An icon of New England and Canada, sugar maples are known for their stunning fall colors and sap which can be boiled into maple syrup.
The sugar maples can be spotted lining Appleton Road. This is no coincidence; they would have been placed along the road for easy access by cart when farming them for syrup. You may notice the tags which say “do not tap;” this is because they have been treated for the invasive Asain long-horned beetle.
History at Hadwen
The striped, red, and sugar maples are documented on the Hadwen estate as early as 1882, but the sugar maple is not recorded until 1900 when Hadwen documented the sugar maple as one of the most prominent of his 20 varieties of maple tree. He writes that the maple family is one of “great beauty, and its members are in the front rank of deciduous trees.” He planted many along the streets and roads which gave an “abundance of shade, and are the glory of the autumn.” To him, the maple was “a favorite tree which well repays the attention it receives.”
Detailed Species Information
The sugar maple is a deciduous tree in the family Sapindaceae native to the eastern United States and southeastern Canada. The sugar maple is a large tree, ranging from 50–100 feet (15–30 meters) in height and 4 feet (1.2 meters) in trunk diameter. The sugar maple also is a long-lived tree, with some specimens living up to 300 years. The sugar maple’s bark is gray-brown and develops a vertical scaley texture with age. Its green leaves are five-lobed as typical for many maple species. In fall, sugar maple leaves turn brilliant shades of orange, red, and yellow. The fruits of the sugar maple are two-winged samara, also commonly found in many maple species.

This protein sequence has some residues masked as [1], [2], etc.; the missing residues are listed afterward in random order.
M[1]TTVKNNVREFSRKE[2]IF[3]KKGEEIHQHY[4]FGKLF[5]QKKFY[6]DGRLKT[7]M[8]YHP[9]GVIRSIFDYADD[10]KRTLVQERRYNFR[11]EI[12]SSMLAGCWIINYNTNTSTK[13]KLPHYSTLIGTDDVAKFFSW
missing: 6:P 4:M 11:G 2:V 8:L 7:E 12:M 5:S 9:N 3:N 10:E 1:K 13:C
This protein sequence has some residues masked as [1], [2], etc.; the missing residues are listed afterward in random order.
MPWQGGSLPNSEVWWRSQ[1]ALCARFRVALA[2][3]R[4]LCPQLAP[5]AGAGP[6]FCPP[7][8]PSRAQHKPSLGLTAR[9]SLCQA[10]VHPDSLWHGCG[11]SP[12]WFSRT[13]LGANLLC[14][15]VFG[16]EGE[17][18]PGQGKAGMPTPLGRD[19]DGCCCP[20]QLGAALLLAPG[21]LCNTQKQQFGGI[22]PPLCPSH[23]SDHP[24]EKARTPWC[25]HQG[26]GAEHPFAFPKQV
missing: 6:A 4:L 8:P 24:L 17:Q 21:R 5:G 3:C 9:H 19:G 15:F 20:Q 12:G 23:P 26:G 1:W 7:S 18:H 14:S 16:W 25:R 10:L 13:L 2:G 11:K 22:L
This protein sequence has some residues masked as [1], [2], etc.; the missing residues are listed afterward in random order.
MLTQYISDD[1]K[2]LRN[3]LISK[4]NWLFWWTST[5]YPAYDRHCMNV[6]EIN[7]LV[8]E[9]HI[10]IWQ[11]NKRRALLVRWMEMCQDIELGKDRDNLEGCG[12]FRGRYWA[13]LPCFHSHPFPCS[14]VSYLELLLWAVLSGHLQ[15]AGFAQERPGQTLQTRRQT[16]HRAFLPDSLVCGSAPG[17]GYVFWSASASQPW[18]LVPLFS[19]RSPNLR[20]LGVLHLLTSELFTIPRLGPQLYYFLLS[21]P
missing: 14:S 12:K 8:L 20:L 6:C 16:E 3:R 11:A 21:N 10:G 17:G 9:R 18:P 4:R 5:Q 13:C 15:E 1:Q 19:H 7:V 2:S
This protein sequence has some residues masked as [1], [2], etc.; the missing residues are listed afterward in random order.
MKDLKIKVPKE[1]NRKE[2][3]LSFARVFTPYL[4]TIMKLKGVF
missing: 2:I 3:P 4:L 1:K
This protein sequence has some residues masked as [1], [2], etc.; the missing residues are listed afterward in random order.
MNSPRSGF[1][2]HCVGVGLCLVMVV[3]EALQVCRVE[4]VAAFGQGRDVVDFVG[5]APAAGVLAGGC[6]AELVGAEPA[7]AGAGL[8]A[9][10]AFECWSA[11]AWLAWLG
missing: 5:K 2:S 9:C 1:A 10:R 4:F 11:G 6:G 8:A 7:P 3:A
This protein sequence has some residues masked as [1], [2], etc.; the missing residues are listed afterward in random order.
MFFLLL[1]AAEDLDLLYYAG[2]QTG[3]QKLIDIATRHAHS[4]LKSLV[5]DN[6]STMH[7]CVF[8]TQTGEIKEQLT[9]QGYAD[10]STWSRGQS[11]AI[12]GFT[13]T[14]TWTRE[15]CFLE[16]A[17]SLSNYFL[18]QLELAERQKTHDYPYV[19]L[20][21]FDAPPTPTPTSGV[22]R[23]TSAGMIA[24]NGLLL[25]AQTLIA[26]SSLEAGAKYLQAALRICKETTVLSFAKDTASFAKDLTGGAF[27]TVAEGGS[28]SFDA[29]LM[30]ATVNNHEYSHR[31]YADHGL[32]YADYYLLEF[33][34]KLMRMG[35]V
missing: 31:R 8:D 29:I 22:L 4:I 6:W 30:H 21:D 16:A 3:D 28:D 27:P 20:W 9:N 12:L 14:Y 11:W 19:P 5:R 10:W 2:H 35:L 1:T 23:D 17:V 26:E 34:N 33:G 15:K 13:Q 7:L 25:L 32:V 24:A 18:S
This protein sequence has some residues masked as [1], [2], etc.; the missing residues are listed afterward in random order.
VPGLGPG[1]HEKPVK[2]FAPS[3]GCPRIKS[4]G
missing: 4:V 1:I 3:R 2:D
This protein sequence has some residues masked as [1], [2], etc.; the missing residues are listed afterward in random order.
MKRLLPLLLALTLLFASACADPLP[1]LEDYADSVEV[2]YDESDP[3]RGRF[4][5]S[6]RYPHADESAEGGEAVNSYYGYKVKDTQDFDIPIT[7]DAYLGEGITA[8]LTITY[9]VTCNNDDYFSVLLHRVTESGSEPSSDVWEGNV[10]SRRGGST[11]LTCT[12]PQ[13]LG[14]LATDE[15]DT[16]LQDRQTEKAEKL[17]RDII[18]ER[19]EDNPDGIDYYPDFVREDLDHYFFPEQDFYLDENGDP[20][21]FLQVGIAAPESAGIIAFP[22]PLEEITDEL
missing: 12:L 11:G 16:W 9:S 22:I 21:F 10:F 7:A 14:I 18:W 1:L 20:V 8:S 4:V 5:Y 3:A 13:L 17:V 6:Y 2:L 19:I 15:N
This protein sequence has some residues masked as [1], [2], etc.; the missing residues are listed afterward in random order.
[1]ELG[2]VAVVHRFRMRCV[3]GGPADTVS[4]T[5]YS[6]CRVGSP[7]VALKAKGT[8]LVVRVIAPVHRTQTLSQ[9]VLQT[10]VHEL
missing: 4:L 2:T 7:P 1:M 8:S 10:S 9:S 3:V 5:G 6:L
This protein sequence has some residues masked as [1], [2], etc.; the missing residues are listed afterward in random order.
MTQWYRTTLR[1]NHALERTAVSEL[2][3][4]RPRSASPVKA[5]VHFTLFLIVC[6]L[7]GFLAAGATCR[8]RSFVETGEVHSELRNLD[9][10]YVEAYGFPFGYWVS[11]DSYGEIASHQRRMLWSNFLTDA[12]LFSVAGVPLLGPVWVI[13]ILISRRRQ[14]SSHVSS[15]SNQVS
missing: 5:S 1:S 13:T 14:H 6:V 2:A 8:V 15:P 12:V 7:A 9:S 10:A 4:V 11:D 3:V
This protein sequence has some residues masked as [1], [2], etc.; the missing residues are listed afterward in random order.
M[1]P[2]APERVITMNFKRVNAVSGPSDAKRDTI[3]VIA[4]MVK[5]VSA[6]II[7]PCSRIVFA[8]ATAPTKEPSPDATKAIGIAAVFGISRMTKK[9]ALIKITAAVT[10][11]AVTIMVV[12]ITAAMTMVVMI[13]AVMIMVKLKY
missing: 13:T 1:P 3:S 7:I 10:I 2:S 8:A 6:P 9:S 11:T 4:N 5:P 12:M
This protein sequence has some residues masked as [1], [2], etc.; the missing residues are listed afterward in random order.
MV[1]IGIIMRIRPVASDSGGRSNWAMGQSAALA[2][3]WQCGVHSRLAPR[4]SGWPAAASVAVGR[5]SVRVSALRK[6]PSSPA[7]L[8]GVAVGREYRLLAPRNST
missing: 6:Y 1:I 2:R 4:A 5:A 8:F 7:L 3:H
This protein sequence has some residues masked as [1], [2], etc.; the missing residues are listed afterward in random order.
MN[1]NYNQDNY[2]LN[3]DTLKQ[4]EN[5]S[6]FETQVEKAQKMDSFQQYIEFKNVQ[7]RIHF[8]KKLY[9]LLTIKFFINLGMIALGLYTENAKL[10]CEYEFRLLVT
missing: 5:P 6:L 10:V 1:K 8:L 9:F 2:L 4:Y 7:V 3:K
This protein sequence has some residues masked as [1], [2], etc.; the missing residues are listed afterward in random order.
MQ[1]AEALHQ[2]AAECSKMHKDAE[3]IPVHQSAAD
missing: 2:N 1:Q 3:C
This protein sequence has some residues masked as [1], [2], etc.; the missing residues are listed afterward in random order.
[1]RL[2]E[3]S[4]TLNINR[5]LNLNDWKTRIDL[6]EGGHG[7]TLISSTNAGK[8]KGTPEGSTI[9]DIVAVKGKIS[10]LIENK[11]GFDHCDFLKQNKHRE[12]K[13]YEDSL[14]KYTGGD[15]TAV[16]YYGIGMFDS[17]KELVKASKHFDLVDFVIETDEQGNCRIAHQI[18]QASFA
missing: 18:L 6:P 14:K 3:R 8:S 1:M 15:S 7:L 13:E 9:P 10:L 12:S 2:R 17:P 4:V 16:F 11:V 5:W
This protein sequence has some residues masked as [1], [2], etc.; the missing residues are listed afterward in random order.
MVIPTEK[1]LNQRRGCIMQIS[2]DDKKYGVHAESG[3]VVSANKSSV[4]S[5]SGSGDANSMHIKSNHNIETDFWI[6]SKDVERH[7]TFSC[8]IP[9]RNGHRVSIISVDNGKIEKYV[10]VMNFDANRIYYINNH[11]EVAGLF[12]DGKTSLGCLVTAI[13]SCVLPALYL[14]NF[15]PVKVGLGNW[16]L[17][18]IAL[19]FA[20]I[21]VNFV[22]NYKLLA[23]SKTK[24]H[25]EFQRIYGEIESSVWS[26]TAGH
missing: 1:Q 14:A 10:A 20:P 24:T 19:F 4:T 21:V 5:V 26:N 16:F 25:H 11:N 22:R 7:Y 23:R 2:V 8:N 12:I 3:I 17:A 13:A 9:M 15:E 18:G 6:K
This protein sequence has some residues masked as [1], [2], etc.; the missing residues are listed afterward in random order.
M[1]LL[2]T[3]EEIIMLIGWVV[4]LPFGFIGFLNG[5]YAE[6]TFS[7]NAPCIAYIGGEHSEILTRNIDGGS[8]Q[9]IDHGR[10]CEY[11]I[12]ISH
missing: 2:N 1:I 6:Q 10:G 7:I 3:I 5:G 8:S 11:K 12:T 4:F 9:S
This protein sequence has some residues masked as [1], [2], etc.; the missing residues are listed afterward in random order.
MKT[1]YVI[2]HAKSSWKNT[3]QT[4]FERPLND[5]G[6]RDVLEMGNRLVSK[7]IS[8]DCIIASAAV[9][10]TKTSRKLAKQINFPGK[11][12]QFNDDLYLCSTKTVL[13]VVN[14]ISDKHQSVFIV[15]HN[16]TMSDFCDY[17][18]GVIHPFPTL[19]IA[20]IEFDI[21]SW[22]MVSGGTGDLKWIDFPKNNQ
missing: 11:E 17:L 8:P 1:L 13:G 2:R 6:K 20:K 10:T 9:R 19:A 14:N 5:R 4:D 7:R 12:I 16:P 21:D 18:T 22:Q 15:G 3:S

The tree prefers rich, well-drained soil and cool woodlands. It is considered to be a highly shade-tolerant species. In New England, the maple tree faces threats caused by invasive species including the Norway maple (Acer platanoides) and the pest Asain long-horned beetle (Anoplophora glabripennis). Because of their tolerance to urban conditions, high levels of seed production, and fast growth, the Norway maple often outcompetes sugar maples in many natural areas. The Asian long-horned beetle, which infests maple trees, bores into maple bark and disrupts the transport of vital nutrients and water. The Asian long-horned beetle was introduced to the United States in 1996 and was found in Worcester County in 2008. For this reason, many of the sugar maples in the Hadwen Arboretum are treated to protect against the Asian longhorn beetle and are marked with tags that read “do not tap.”
The sugar maple is highly valued for its wood. Its lumber is durable and has a unique wavy grain. It is ideal for furniture, flooring, and decorative veneers. The tree is also prized in landscaping for its ornamental value, with many cultivars selected for their brilliant fall foliage. Most notably, the sugar maple is one of the most important trees for the production of maple syrup. Sugar maple sap is harvested from the tree in early spring and boiled down to create a sweet syrup with a distinct “maple” flavor. The tree’s sap is also used in traditional medicine to treat coughs and other respiratory ailments.